Russian Offensive Campaign Assessment, March 18
Russian Offensive Campaign Assessment, March 18
Mason Clark, George Barros, and Kateryna Stepanenko
March 18, 5:30pm ET
Ukrainian forces conducted a major successful counterattack around Mykolayiv in the past several days, and Russian forces continued to secure territorial gains only around Mariupol on March 18. Russian forces face growing morale and supply problems, including growing reports of self-mutilation among Russian troops to avoid deployment to Ukraine and shortages of key guided munitions. The Ukrainian General Staff continued to report on March 18 that Russia has failed to achieve its strategic objectives in Ukraine, including destroying the Ukrainian Armed Forces, capturing Kyiv, and establishing control over Ukraine to the east bank of the Dnipro River—the first time the Ukrainian General Staff included this territorial conquest as an explicit Russian objective. The Ukrainian General Staff additionally stated that Ukrainian forces “continue step by step to liberate the temporarily occupied territory of Ukraine in all directions” on March 18, the first Ukrainian mention of conducting counterattacks “in all directions.”
- The Ukrainian General Staff reported that Russia has “significantly exhausted its human resources” due to battle casualties, cases of self-mutilation to avoid deployment, and psychological factors.
- Ukrainian forces likely conducted a successful counteroffensive against Russian forces around Mykolayiv in the past several days.
- The ability of Ukrainian forces to conduct a successful major counterattack indicates Russian forces attempting to encircle Mykolayiv likely overstretched, and Russian forces are unlikely to have the capability to resume offensive operations toward Odesa in the near term.
- Russian forces did not conduct any offensive operations northwest or northeast of Kyiv on March 18.
- Russian forces continue to make steady progress reducing the Mariupol pocket.
- Ukrainian forces halted a Russian attempt to advance southeast of Kharkiv, through the city of Izyum, in the past 24 hours. Russia is deploying additional reserves to reinforce the Kharkiv axis of advance.
- Russian and proxy forces made minor territorial gains north of the city of Severodonetsk in Luhansk Oblast and will likely assault the city itself in the next 24-48 hours.
- Ukrainian military intelligence created an official website to provide support and guidance to Ukrainian fighters and civilians in Russian-occupied territory.
The Ukrainian General Staff reported Russia has “significantly exhausted its human resources” due to battle casualties, cases of self-mutilation to avoid deployment, and psychological factors. The General Staff stated Russia is having to take “extreme matters in matters of staffing,” including deploying, conscripts, cadets, and mercenaries from Syria. Ukrainian intelligence reported approximately 130 personnel of the 20th Motor Rifle Division (of the 8th Combined Arms Army) refused to deploy to Ukraine and participate in combat operations at an unspecified time. The Ukrainian General Staff additionally reported the Kremlin plans to remove Colonel Vadym Pankov, commander of the 45th Special Brigade due to his ”failure to perform a combat mission at Hostomel airfield”—possibly referring to Russia’s failed airborne landing at Hostomel in the first 72 hours of the war. This is the first confirmed dismissal of a Russian general for their performance in Ukraine. The Ukrainian General Staff stated on March 17 that Russia has already recruited 1,000 personnel from Syria, with the main requirement to have experience in urban combat. The Ukrainian General Staff also reported the Kremlin shifted Russia’s military-industrial complex involved in producing Kalibr and MLRS “Tornado” ammunition to “around-the-clock" production due to the “consumption of almost all missile ammunition” as of March 18.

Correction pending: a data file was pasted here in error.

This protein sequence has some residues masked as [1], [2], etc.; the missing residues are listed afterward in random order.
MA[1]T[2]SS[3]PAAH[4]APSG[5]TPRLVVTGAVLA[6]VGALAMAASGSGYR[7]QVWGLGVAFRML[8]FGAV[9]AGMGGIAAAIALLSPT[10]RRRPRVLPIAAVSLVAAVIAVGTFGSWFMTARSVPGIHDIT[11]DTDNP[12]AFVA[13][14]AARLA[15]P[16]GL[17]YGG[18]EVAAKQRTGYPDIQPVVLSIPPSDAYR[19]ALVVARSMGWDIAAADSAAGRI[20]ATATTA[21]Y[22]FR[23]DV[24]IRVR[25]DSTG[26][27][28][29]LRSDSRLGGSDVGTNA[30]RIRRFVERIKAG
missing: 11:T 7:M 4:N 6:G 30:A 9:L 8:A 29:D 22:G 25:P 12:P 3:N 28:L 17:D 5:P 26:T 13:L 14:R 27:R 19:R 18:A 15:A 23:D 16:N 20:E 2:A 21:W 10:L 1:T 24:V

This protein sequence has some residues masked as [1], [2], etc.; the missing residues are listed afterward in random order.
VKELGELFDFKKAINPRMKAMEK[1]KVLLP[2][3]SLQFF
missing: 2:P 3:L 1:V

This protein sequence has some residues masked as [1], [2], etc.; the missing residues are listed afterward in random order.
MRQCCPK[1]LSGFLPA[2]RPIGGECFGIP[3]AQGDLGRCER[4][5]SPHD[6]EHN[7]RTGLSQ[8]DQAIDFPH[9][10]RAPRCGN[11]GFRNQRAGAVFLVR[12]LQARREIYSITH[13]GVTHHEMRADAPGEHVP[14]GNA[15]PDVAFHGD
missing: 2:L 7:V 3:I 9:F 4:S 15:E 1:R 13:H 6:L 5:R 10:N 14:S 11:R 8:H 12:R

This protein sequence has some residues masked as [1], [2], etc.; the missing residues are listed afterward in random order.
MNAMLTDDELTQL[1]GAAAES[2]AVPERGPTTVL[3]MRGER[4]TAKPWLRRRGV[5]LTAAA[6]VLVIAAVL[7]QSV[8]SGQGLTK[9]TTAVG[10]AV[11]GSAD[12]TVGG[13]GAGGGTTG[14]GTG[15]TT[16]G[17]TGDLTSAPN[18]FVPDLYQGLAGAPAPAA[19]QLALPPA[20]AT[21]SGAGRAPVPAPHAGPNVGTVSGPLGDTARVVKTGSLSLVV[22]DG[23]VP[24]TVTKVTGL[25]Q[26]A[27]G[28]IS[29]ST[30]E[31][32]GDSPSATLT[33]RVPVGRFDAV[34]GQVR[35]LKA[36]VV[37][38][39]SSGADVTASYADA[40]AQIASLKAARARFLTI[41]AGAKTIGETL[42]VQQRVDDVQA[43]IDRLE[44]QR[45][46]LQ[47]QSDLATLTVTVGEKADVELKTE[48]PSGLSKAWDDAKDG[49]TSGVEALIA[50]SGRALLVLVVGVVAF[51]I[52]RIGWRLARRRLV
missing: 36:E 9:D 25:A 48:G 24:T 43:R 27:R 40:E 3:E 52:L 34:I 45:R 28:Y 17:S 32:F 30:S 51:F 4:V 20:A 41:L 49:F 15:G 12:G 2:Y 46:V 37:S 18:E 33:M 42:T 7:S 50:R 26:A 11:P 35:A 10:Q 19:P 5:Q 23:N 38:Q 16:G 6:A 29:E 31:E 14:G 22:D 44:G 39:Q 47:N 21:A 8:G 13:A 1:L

Russian forces are escalating repressive measures in areas of occupied Ukraine in response to mounting Ukrainian attacks behind Russian lines. The Ukrainian General Staff reported that Russian forces are attempting to establish a “strict administrative and police regime” in several areas while also attempting to “create a positive image” by distributing food to the civilian population. The General Staff additionally stated Russian forces are actively searching for and detaining “pro-Ukrainian activists, civil servants, members of the [Ukrainian military] and members of their families, as well as other citizens who may organize resistance to the occupation.”
The Ukrainian Military Intelligence Directorate (GUR) announced the creation of an official website for the “Center for National Resistance” on March 18. The GUR said the center will “support and coordinate all those who want to fight for the liberation of Ukraine from the Russian invaders” and will be run by Ukrainian Special Operations forces. The website includes guidance on urban warfare and other information for Ukrainian fighters and civilians in occupied territory. The head of President Zelensky’s office, Oleksiy Arestovych, additionally called on civilians to destroy railways in the occupied territories to stage a “rail war” on March 17.
Russian forces are engaged in four primary efforts at this time:
- Main effort—Kyiv (comprised of three subordinate supporting efforts);
- Supporting effort 1—Kharkiv;
- Supporting effort 1a—Luhansk Oblast;
- Supporting effort 2—Mariupol and Donetsk Oblast; and
- Supporting effort 3—Kherson and advances westward.
Main effort—Kyiv axis: Russian operations on the Kyiv axis are aimed at encircling the city from the northwest, west, and east.
Subordinate main effort along the west bank of the Dnipro
Russian forces did not conduct any offensive operations northwest of Kyiv on March 18. The Ukrainian General Staff reported that Russian forces primarily defended previously seized terrain and continued to attempt to consolidate forces to resume offensive operations. The General Staff added that heavy Russian losses, low morale, and a lack of experienced tactical unit commanders will prevent Russian forces from resuming an offensive “in the near future.” The Ukrainian General Staff reported on March 18 that Russia is deploying additional “uncoordinated units” from the Central and Eastern Military Districts to reinforce operations against Kyiv.